SHU Introduces SHELI For Non-Native Speakers of English

News Story: December 5, 2009

A pioneering program at Sacred Heart University is preparing non-native speakers of English to improve their ability to read, write and converse in English. The Sacred Heart English Language Institute (SHELI), launched in September, focuses on English as a Second Language for students from around the world. It is administered by SHU’s University College.

Carrie Allen, SHELI’s interim director, explains that “the institute uses a variety of contemporary approaches to ease the transition of non-native speakers to college, graduate school, and other life pursuits in an English-speaking environment. Participants choose courses to fit their own needs and availability, and work together in small classes. The intimate class sizes enable the students to make more rapid progress.”

Additionally, some of SHU’s work-study students become “conversation partners” with SHELI students, thereby providing practice in speaking English and contributing to the process of building friendships across cultures.

Reflecting on the possibilities of the students becoming an integral part of the Sacred Heart community, Ms. Allen wants learning experiences for her students that “will open up a whole new world and be inherently engaging.”

The diverse student body includes working people, immigrants, visitors, young professionals, and college students from Brazil, Colombia, Saudi Arabia, Italy, Germany and Peru, as well as Sweden, Haiti, Albania, Turkey, Latvia, France, Costa Rica, Hungary and Rwanda.

Mary Lou DeRosa, dean of University College, comments, "The SHELI students have brought a rich, multicultural environment to our community. University College supports and advises adult students returning to school. The integration of the SHELI program with University College has created opportunities for students who are non-native speakers of English to prepare for academic coursework in undergraduate and graduate programs at Sacred Heart University and elsewhere."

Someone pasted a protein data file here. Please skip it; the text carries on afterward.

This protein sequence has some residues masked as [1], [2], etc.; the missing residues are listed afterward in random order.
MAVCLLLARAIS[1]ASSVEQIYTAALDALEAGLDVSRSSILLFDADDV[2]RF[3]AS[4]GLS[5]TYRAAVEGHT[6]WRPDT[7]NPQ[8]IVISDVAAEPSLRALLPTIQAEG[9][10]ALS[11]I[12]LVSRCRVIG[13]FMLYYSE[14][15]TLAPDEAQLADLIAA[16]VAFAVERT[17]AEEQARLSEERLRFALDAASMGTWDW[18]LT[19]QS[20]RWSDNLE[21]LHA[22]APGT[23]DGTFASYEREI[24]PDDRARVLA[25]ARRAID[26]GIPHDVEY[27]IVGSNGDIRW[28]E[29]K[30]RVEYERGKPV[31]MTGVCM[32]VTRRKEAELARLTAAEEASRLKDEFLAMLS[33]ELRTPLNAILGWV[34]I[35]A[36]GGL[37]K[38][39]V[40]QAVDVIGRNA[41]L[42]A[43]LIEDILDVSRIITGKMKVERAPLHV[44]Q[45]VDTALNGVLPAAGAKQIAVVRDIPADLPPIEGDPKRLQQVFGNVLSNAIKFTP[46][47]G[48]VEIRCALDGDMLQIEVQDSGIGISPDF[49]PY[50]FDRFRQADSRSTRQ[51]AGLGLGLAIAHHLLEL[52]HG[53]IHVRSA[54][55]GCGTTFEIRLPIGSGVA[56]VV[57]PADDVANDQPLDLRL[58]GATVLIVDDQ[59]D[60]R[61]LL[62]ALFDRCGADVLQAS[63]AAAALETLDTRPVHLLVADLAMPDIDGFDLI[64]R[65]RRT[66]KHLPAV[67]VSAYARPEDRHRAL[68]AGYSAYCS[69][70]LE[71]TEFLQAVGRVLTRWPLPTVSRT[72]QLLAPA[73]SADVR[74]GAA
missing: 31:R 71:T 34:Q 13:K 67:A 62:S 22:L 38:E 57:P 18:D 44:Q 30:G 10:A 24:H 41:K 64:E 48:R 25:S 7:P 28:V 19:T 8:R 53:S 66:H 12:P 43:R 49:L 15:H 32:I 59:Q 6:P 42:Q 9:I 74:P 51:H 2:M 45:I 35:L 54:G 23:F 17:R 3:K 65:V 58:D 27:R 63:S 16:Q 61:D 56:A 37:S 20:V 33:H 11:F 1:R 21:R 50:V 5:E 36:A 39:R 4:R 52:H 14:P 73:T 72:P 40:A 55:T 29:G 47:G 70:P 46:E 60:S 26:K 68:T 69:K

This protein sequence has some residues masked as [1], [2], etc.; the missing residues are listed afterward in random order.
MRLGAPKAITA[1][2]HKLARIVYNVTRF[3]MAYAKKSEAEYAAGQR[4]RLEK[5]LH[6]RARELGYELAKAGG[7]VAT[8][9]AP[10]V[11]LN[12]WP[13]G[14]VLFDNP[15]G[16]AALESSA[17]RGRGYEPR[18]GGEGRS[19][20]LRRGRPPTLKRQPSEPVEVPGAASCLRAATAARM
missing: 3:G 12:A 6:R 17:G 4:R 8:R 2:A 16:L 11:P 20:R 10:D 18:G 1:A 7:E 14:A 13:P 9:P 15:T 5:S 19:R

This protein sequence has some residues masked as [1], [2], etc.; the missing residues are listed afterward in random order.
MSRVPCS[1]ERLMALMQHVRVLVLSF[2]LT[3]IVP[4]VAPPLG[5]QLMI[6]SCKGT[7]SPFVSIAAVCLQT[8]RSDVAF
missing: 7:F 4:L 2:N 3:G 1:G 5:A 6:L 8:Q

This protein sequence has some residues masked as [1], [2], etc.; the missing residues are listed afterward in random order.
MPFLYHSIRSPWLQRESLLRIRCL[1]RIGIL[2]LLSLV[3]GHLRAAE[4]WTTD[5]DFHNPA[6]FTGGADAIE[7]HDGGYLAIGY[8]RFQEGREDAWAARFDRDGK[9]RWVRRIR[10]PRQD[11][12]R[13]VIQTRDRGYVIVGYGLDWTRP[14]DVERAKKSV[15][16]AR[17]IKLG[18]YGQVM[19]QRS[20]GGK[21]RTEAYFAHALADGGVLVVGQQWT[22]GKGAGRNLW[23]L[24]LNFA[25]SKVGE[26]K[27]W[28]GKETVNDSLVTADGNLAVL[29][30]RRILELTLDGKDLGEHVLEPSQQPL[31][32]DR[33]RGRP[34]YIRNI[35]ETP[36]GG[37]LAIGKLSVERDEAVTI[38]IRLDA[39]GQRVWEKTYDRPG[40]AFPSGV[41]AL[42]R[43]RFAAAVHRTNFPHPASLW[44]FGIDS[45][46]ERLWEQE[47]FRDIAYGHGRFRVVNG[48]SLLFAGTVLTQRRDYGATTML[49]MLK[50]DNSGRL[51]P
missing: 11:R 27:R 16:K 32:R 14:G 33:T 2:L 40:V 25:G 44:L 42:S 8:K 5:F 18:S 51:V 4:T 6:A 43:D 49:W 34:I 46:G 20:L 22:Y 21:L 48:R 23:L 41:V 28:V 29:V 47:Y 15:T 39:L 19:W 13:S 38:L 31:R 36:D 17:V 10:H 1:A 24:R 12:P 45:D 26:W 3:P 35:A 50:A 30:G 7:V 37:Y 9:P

The classes use a variety of approaches to help master English. For example, students in one of the advanced classes are combining their perspectives to produce a brochure for those students on campus who may be thinking of a study-abroad year. As SHELI students work on improving their English, they will be making contributions like this one to the University itself.

SHELI’s community service component is related to an important element of the overall mission of SHU: “responsibility for the common good of society.” Students go out to interact in settings where they can be helpful and encouraging; they return to discuss their experiences in class—all in English. So far, students have visited Caroline House, Mercy Learning Center, Groundwork Bridgeport, and the Jewish Home for the Elderly. There are plans to get SHELI students involved in many volunteer opportunities on campus, allowing for more interaction in a purposeful way with native speakers of English.

Students can choose from a large selection of courses—from 2 to 18 hours per week—at modest rates. The institute will help with arrangements for anyone who needs a student visa or a school transfer.

Courses are presently under way at the Fairfield campus, and a new program will be launched in January 2010 at SHU’s Stamford location.